(December 1998), on how to advance commodity
development and diversification measures, including ways
to share experiences and information on commodity
diversification projects. Secondly, at its eighth annual
meeting, held in December 1996 in Marakesh, Morocco, the
Governing Council of the Common Fund recognized the
need to implement the recommendations of the mid-term
review and the decision taken by UNCTAD at its ninth
session, requesting the Fund to direct its programme more
towards commodity-sector diversification projects. Thirdly,
at its ninth annual meeting, held in Amsterdam in December
1997, it decided to establish a Project Preparation Facility
for Africa and the least developed countries, with an initial
amount of $1 million. This initial contribution is far below
the amount of $50 million proposed by the Secretary-General in his 
report to the General Assembly at its forty-eighth session 
(A/48/335); however, it should be noted that
the Common Fund has always insisted that the Facility
should be demand-driven; in other words, replenishment
should follow demand. As regards donor countries,
information made available for the preparation of this report
does not indicate any specific efforts by donor countries,
especially those participating in the African Development
Fund existing within the African Development Bank.

        I.     Agriculture, rural development and food

65.  1996 was an exceptional year for African agricultural
production: its growth rate of 5.2 per cent was the highest
since 1990. The food subsector and especially cereals
production contributed to this rebound, as well as the
positive impact of the ongoing reforms, conducive weather
and the international price recovery. But the strong recovery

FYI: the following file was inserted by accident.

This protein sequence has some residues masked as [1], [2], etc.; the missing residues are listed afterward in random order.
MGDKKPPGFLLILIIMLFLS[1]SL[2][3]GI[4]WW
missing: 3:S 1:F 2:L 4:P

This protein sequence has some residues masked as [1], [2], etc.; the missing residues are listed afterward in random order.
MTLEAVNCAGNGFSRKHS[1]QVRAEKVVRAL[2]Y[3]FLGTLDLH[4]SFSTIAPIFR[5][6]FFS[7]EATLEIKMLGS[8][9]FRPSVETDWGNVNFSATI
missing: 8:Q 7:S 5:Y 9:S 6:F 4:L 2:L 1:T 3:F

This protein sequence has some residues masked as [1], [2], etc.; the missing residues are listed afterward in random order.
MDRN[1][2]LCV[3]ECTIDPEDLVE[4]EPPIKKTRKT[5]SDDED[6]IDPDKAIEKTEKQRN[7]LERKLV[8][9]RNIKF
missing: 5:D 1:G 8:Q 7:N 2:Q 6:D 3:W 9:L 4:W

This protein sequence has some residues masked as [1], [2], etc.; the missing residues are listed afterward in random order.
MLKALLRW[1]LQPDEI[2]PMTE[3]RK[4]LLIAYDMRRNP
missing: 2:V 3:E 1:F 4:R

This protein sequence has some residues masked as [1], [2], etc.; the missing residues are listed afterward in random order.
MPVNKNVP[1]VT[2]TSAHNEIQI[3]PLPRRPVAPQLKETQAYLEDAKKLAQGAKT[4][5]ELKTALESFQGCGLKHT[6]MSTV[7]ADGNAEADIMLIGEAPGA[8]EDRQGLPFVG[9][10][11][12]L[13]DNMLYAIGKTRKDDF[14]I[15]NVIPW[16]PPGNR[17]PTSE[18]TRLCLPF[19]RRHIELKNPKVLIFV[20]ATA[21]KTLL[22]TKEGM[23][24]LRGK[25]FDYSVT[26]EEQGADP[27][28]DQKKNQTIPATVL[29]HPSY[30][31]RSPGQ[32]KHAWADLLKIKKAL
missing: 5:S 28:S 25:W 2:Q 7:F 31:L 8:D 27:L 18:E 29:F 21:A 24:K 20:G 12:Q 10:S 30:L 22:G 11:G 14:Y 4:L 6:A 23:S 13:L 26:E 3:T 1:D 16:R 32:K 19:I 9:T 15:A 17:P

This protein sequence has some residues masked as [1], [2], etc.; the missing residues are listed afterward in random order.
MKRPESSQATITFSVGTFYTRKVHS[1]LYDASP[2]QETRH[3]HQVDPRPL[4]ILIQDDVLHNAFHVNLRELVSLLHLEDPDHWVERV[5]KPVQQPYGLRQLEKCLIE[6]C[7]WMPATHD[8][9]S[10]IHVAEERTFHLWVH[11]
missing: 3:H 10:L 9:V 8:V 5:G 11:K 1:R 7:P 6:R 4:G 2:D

was not sustained in 1997, a year during which the
agricultural production growth decelerated to 1.7 per cent.
The food subsector faced serious difficulties, with a drop
of 10.5 per cent in cereals production. This generally poor
record, mainly due to erratic changes in weather conditions
in a region where most countries depend overwhelmingly
on rain-fed agriculture, points to serious gaps in food supply
for the majority of African countries.

66.  The resumption of agricultural progress will require
considerable improvements in production techniques and
increases in actual production in the coming years. To that
effect, the mid-term review recommended that the following
measures be taken: implement policies that enhance
agricultural productivity to increase food production and
boost exports earnings and ensure adequate budgetary
allocations to agricultural modernization; develop rural
economies in order to increase incomes; diversify
agricultural output; promote agrobased industries; improve
access to training, agricultural skills, new technologies and
extension services; exchange country and regional
experiences in rural energy planning methodologies; support
and assist the promotion of local food production; promote
agricultural methods that use sound ecological practices;
facilitate technical developments to improve the storage,
distribution and marketing of food and diversify food

67.  In implementing the New Agenda, in 1994 FAO
launched a Special Programme for Food Security, which is
already operational in 18 African countries, under
preparation in 21, and about to be formulated in the
remaining five. FAO provided assistance to all African
member States in the preparation of draft strategies for
national agricultural development: Horizon 2010, which is
a major element in the follow-up to the World Food Summit
and relevant to the realization of the objectives of the New
Agenda. Assistance has been provided to a number of
African countries in the preparation of round-table meetings
with a view to mobilizing resources for sustainable food
security, agriculture and rural development. In-service
training at the country and regional levels, including
dissemination of training materials, is also part of FAO
assistance to African countries.

68.  Since 1997 FAO has operated over 72 relief and early
rehabilitation projects in 24 African countries, for a total
exceeding US$ 22 million. In addition to relief and early
rehabilitation, FAO has provided assistance to countries
affected by natural or man-made disasters.

69.  Assistance in strengthening the institutional
environment within markets, civil society and Governments
is being provided with the objective of achieving
sustainable agriculture and rural development. FAO is
currently engaged in supporting the Presidential
Commission on Land Reform in Malawi and in assisting
Zimbabwe to write a land policy that will lead to a more